Yet another Taiwan publication is saying that a 7-inch iPad is coming. This rumor isn't new. In fact, it was one of the first rumored sizes. It echoes the always-unreliable Digitimes and iLounge's latest reports, but is it really possible?

iLounge recently claimed that a "highly reliable source" told them of a 7-inch iPad along with "news" of an antenna-fixed iPhone 4—coming out as early as January 2010. They also mentioned an iPod touch with a smaller screen than the iPhone. Back in early 2010, iLounge's original Apple tablet rumors said that Apple was preparing a 7-inch tablet. At the end, though, they backpedaled, saying that Apple thought a 7-inch screen was too small, and that that Steve Jobs & Co. decided on a 10.7-inch iPad instead.

The iPad's screen size is 9.7 inches.

Likewise, Digitimes has been banging the 7-inch iPad drum for a long time. Unlike the Economic Daily News—which points at an IPS display—Digitimes said the screen is OLED. It's highly unlikely that Apple will use OLED for anything, given the success of their IPS Retina display and that it is impossible to get OLED screens in the massive quantities Apple would need. The Economic Daily News claims this "iPad 2" is coming for the holiday season. Now that would be a Christmas surprise.

Why a smaller iPad?

Proponents of this rumor say that going down to seven inches will probably make the iPad lighter. They also say it will be cheaper to make and that Apple wants to keep control of the market they created by offering more flavors.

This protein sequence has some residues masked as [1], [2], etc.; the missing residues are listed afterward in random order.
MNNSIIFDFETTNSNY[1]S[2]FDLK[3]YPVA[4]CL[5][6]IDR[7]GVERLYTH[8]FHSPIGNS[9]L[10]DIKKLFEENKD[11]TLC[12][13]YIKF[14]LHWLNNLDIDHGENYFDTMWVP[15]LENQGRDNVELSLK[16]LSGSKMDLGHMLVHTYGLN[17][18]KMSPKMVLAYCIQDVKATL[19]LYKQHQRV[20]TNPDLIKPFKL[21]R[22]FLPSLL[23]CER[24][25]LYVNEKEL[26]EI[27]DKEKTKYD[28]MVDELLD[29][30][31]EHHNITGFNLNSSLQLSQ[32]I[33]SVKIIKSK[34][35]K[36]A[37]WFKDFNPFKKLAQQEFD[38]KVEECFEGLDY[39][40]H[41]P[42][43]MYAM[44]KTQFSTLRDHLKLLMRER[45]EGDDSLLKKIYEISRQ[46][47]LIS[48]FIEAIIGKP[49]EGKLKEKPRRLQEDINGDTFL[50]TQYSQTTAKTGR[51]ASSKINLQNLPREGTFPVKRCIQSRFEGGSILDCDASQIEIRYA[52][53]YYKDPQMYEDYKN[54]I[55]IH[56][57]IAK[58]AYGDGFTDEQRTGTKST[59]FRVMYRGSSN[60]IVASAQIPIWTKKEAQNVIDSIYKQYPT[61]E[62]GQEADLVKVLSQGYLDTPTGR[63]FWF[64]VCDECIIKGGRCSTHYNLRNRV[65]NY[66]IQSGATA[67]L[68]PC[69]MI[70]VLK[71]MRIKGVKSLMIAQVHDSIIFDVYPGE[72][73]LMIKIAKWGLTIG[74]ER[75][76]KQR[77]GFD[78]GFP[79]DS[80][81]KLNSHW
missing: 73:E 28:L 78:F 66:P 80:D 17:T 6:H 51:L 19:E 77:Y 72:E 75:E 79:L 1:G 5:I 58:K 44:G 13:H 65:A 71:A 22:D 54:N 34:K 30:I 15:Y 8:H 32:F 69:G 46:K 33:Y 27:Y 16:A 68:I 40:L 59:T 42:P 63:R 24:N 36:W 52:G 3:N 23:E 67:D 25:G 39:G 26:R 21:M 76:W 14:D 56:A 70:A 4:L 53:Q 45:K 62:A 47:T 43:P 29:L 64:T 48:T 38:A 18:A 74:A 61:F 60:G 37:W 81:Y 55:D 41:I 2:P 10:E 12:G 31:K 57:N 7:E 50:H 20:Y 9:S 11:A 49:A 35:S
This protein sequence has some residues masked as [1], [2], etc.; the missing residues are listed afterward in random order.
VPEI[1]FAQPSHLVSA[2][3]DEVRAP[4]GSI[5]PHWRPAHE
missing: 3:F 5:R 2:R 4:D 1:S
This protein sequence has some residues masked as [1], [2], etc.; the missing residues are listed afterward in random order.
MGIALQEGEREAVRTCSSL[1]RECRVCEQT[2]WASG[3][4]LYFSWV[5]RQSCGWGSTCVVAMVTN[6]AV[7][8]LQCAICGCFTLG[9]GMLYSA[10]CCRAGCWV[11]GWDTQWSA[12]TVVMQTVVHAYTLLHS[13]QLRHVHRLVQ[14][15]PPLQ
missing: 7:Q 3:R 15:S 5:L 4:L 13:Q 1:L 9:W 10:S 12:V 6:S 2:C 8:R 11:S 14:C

But we know that Apple has tried different formats for the iPad before settling on the 9.7 inch form factor. There's nothing wrong with that format. If anything, it's too small for reading things like comic books. But it feels good to handle, and has resulted in more than three million units sold in very little time (when everyone except a few predicted its catastrophic failure).

It doesn't make sense to change the winning formula with a screen that will be too small for comfortable reading, while being just double the size of an iPod. And the market doesn't seem big enough yet to have space for another flavor.


At this point, the only thing that the iPad needs is a higher resolution screen at the same 9.7-inch size. We will probably see this when version 2 is released—probably in a year from now.

Could the rumor be true?

Could the rumor reposted by PC World be true? Who knows. It doesn't seem very reasonable to me and Taiwanese newspapers have a history of posting false tech industry stories about Apple products in order to boost the reputation of component manufacturers. At the same time, the actual providers are extremely strict about secrecy because their contracts with Apple depend on it.

Like with every Apple rumor—especially in the summer—it's better to be highly skeptical until Steve Jobs actually confirms it on stage.